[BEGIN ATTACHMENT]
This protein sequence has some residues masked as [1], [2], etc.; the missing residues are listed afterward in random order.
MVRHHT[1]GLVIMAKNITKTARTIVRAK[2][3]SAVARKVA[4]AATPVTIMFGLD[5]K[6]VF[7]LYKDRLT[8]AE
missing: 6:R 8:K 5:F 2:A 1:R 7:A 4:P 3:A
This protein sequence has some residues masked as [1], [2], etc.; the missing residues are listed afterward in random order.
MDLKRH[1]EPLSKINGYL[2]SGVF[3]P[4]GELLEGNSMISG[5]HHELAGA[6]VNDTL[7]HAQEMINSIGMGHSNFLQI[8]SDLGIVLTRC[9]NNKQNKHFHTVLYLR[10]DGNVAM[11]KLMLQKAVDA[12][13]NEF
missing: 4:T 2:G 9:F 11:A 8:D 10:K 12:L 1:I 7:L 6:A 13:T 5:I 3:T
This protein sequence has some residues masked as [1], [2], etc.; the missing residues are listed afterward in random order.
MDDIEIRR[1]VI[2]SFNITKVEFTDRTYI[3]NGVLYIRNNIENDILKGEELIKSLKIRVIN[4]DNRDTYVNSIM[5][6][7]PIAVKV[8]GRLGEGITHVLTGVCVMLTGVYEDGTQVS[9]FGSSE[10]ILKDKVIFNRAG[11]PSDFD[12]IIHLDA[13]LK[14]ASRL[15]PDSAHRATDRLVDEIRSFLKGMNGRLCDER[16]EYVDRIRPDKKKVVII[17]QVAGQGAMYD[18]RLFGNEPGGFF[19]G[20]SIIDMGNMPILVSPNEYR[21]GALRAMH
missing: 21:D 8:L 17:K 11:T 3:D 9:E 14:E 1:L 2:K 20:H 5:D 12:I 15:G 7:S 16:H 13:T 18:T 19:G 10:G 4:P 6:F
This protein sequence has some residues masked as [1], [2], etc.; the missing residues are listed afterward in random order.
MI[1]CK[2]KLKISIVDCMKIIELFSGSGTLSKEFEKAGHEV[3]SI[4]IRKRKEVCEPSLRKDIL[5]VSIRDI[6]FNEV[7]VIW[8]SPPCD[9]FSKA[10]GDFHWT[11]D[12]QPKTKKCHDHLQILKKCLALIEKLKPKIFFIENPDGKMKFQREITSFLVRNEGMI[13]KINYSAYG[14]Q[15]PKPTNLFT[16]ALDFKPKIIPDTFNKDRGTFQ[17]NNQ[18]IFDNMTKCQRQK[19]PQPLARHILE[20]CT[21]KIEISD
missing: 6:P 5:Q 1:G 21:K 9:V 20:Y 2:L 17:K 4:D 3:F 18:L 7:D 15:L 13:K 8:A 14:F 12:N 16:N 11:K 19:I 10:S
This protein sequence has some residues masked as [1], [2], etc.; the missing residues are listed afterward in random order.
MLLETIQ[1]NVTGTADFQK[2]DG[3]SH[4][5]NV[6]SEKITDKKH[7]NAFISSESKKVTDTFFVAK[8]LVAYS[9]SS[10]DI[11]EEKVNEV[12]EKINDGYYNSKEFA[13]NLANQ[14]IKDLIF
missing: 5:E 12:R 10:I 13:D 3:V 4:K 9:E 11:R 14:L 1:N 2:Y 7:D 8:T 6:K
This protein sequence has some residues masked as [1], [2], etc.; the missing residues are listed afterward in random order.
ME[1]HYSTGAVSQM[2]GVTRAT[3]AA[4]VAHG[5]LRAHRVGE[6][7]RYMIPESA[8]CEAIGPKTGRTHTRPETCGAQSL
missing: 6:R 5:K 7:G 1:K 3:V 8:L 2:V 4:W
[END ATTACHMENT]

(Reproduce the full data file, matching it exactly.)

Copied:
This protein sequence has some residues masked as [1], [2], etc.; the missing residues are listed afterward in random order.
MVRHHT[1]GLVIMAKNITKTARTIVRAK[2][3]SAVARKVA[4]AATPVTIMFGLD[5]K[6]VF[7]LYKDRLT[8]AE
missing: 6:R 8:K 5:F 2:A 1:R 7:A 4:P 3:A
This protein sequence has some residues masked as [1], [2], etc.; the missing residues are listed afterward in random order.
MDLKRH[1]EPLSKINGYL[2]SGVF[3]P[4]GELLEGNSMISG[5]HHELAGA[6]VNDTL[7]HAQEMINSIGMGHSNFLQI[8]SDLGIVLTRC[9]NNKQNKHFHTVLYLR[10]DGNVAM[11]KLMLQKAVDA[12][13]NEF
missing: 4:T 2:G 9:F 11:A 8:D 10:K 12:L 1:I 7:L 6:A 13:T 5:I 3:T
This protein sequence has some residues masked as [1], [2], etc.; the missing residues are listed afterward in random order.
MDDIEIRR[1]VI[2]SFNITKVEFTDRTYI[3]NGVLYIRNNIENDILKGEELIKSLKIRVIN[4]DNRDTYVNSIM[5][6][7]PIAVKV[8]GRLGEGITHVLTGVCVMLTGVYEDGTQVS[9]FGSSE[10]ILKDKVIFNRAG[11]PSDFD[12]IIHLDA[13]LK[14]ASRL[15]PDSAHRATDRLVDEIRSFLKGMNGRLCDER[16]EYVDRIRPDKKKVVII[17]QVAGQGAMYD[18]RLFGNEPGGFF[19]G[20]SIIDMGNMPILVSPNEYR[21]GALRAMH
missing: 21:D 8:L 17:K 11:T 3:D 9:E 14:E 1:L 2:K 20:H 5:D 12:I 15:G 7:S 16:H 13:T 18:T 19:G 10:G 4:P 6:F
This protein sequence has some residues masked as [1], [2], etc.; the missing residues are listed afterward in random order.
MI[1]CK[2]KLKISIVDCMKIIELFSGSGTLSKEFEKAGHEV[3]SI[4]IRKRKEVCEPSLRKDIL[5]VSIRDI[6]FNEV[7]VIW[8]SPPCD[9]FSKA[10]GDFHWT[11]D[12]QPKTKKCHDHLQILKKCLALIEKLKPKIFFIENPDGKMKFQREITSFLVRNEGMI[13]KINYSAYG[14]Q[15]PKPTNLFT[16]ALDFKPKIIPDTFNKDRGTFQ[17]NNQ[18]IFDNMTKCQRQK[19]PQPLARHILE[20]CT[21]KIEISD
missing: 6:P 5:Q 1:G 21:K 9:V 20:Y 2:L 17:K 4:D 3:F 18:L 7:D 15:L 13:K 8:A 14:F 12:N 16:N 11:K 19:I 10:S
This protein sequence has some residues masked as [1], [2], etc.; the missing residues are listed afterward in random order.
MLLETIQ[1]NVTGTADFQK[2]DG[3]SH[4][5]NV[6]SEKITDKKH[7]NAFISSESKKVTDTFFVAK[8]LVAYS[9]SS[10]DI[11]EEKVNEV[12]EKINDGYYNSKEFA[13]NLANQ[14]IKDLIF
missing: 5:E 12:R 10:I 13:D 3:V 4:K 9:E 11:R 14:L 1:N 2:Y 7:D 8:T 6:K
This protein sequence has some residues masked as [1], [2], etc.; the missing residues are listed afterward in random order.
ME[1]HYSTGAVSQM[2]GVTRAT[3]AA[4]VAHG[5]LRAHRVGE[6][7]RYMIPESA[8]CEAIGPKTGRTHTRPETCGAQSL
missing: 6:R 5:K 7:G 1:K 3:V 8:L 2:V 4:W